As with the suggestions above, some of these ideas may strike you as "fake" and "not really me." But how many of us have the luxury of being the real "us" in our working situations? Chances are, if you’re reading this article, you’re not one of the lucky few. Besides, everyone knows that it’s not always the best worker who gets ahead. Often it’s the guy who looks good to the boss. And for those of use who are not "the best," why not beef up our images and look like we are?

Avoid bad press.

Don’t pin up the latest "Ten Reasons Bosses Suck" that someone e-mailed you.

Change your mug from the "I can't function without coffee" mug to a one-color mug in a dark color. (This looks good and hides that unpleasant coffee stain). Make sure your mug is empty and clean at the end of the day.

Match your desk to the image of a valuable team member.

Keep your desk in such a way that it looks like you do all the work in your department but you keep it all in good order. Not clean, but not messy. Neat, orderly, and definitely not empty.

Have an in-box that always has a couple things in it (but is not too full). Perhaps have your "real" in-box in your desk drawer and a supplementary in-box on your desk, just for show.

Change your screensaver and your computer's wallpaper from the clever cartoon meant to razz your boss to something harmless, like your dog, your wife or an attractive panoramic photo. Avoid images of places you’d rather be (these images imply that your head is elsewhere) or anything that may be offensive to anyone at the office.

Create a pleasant working area.

Place a potted plant on your desk. Keep it alive. Some fish might be nice, too. Avoid naming them after cartoon characters.

If you play music at your desk, keep it really low and consider playing classical or jazz pieces.

If you have a private office, consider bringing in a print, painting or drawing that you like. Even if it’s a painting, you don't have to spend a lot. There are plenty of local artists who can paint well. But tasteful stuff only, guys. Nothing sexy, political or violent. Avoid the overused "encouragement"-type posters that display a picture and an "inspiring" phrase.

Changes to the Way You Interact with Coworkers

Another great way to improve your image at work is to rally the troops — get your coworkers on your side. Again, some suggestions may seem over the top, but, remember, each is designed to elicit the loyalty of your coworkers by demonstrating that you care about them as people (even if that’s not true):

Make each person think you care about him or her.

Give tasteful cards on birthdays and important events.

Or, for most of us: actually learn and remember people's birthdays and give them cards.

Remember facts about people and ask about them later: "Mary, how did your move go last weekend? Do you like your new place?" Inquire about your coworkers’ families or the health of a sick pet. Don’t be pushy if no information is forthcoming.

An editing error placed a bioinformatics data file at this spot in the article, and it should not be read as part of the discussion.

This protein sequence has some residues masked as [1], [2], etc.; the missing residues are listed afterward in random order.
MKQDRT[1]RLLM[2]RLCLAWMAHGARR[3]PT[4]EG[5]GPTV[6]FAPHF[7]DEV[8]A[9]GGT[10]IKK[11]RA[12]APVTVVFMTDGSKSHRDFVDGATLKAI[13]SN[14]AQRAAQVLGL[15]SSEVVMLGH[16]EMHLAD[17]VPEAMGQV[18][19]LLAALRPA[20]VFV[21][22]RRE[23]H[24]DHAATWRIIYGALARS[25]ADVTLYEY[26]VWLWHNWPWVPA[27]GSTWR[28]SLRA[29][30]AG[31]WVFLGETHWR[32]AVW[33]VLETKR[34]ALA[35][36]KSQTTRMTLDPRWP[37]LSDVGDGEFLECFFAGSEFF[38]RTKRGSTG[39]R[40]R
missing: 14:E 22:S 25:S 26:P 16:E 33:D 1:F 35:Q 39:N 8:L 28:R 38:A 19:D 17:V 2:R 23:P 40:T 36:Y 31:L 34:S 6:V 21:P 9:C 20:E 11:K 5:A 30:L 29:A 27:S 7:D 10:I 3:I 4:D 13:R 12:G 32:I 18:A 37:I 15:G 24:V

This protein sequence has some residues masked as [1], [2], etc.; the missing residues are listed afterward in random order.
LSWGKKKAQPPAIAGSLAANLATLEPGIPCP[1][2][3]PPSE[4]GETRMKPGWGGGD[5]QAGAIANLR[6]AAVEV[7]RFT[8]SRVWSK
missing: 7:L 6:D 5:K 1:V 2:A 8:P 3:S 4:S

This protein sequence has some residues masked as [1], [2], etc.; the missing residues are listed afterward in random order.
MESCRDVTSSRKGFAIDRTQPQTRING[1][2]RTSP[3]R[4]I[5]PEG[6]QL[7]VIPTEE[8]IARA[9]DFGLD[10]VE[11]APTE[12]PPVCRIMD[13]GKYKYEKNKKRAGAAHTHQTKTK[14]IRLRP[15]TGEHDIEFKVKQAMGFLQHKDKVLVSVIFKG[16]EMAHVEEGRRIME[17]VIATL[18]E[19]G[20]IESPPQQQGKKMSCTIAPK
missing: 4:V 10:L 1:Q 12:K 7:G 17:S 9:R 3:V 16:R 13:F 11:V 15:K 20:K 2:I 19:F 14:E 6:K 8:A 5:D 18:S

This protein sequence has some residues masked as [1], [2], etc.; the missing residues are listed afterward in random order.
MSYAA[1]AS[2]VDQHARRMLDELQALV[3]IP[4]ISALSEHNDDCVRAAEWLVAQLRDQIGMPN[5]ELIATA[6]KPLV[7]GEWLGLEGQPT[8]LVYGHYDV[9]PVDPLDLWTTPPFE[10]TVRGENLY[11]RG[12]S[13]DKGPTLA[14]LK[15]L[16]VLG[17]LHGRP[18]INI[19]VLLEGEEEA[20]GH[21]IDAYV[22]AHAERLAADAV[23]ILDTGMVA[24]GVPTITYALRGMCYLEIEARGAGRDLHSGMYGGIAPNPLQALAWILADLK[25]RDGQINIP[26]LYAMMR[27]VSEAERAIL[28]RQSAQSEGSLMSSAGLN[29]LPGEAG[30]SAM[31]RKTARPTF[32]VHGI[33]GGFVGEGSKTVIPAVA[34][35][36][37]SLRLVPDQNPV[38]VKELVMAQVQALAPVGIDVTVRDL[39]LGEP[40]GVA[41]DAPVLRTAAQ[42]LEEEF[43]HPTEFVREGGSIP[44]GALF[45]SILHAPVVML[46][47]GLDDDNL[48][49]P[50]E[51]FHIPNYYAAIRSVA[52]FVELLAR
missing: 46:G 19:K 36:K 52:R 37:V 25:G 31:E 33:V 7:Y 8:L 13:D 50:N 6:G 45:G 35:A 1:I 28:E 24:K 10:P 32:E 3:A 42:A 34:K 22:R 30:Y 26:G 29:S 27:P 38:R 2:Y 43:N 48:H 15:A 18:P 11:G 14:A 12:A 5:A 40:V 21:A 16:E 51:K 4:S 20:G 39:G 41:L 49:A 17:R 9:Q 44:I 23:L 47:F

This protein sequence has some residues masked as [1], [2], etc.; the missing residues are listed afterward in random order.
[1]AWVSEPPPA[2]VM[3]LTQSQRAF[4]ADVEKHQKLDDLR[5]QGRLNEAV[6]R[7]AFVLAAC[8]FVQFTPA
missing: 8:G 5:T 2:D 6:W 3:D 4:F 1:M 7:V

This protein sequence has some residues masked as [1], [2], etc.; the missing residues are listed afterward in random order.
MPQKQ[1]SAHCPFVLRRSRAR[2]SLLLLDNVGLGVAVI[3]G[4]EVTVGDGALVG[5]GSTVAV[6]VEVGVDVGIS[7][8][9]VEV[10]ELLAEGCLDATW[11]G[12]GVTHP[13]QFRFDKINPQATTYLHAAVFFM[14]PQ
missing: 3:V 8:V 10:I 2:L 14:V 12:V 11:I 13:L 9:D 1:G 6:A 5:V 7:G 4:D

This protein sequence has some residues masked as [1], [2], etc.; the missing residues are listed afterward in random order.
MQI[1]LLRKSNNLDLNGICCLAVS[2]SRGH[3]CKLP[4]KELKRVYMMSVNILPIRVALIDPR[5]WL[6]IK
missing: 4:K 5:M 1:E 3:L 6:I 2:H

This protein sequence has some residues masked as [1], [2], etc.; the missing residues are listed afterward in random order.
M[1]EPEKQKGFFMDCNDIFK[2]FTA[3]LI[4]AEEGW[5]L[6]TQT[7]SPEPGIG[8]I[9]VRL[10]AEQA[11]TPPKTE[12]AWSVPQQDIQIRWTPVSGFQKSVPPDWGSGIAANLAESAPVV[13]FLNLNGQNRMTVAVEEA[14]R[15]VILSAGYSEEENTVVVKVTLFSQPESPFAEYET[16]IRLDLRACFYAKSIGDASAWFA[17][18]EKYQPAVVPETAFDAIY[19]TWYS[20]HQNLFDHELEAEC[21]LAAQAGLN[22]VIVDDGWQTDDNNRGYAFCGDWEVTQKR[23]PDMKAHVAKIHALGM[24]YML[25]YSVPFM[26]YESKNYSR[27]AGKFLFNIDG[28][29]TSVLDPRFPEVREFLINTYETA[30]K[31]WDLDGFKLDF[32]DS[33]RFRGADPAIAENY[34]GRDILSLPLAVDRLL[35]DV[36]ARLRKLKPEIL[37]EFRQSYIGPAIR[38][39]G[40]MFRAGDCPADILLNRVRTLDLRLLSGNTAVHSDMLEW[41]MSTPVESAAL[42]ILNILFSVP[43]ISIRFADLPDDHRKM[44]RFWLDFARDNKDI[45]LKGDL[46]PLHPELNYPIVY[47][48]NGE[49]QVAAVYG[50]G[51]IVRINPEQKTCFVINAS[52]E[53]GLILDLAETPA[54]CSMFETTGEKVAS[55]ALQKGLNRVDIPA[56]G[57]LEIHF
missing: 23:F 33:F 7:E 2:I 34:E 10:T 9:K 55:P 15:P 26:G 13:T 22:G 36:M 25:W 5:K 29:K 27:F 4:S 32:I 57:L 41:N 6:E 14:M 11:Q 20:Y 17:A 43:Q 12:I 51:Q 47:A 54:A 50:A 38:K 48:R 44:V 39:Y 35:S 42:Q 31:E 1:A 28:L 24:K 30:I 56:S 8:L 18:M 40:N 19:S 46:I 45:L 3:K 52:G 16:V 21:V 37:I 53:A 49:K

Go to the library and read two magazines every month. It doesn't matter if it's a senior's magazine and you're not a senior or it's a women's magazine and you're not a woman. You will see your broadened interests pay off in big ways as you become more interesting and accessible to each person you work with or meet.

Look like a stand-up guy.

If your industry or company has a busy season, show that you’re a member of the team (or, more suitable, the leader) by bringing in bagels, doughnuts, pastries or other office favorite.

Send copious thank-you notes to everyone, all the time and for every reason.

Offer to do a job no one else wants to do. Don't do this often (why would you want to?), but do it once in a while (just enough to be seen as the office hero, without becoming a dumping ground for unwanted work).

Follow up on promises. One promise freely given and rarely pursued is the promise to take a coffee break or have lunch with coworkers. Set dates and keep them.

Be the "positive" (but not annoyingly upbeat) guy.

Freely encourage people.

Talk about people behind their back only when you are praising them for something they've done. Never talk about their negative or positive traits. Stick to the great job they did on one thing or another. Talk about this often. For information on dealing with the real deadbeats in your office, see SharpWork’s Dealing with Deadbeats.

Avoid office gossip, office politics, office romances, office soap operas, and office relationships. (For the whole lowdown, see SharpWork’s Office Politics 101.)

Treat every person you meet with dignity and honest respect — no more for the boss and no less for the mailperson. And definitely read Dealing with Support Staff to ensure that all of your coworkers are on your team.

This article last updated on Sunday 10th October 2010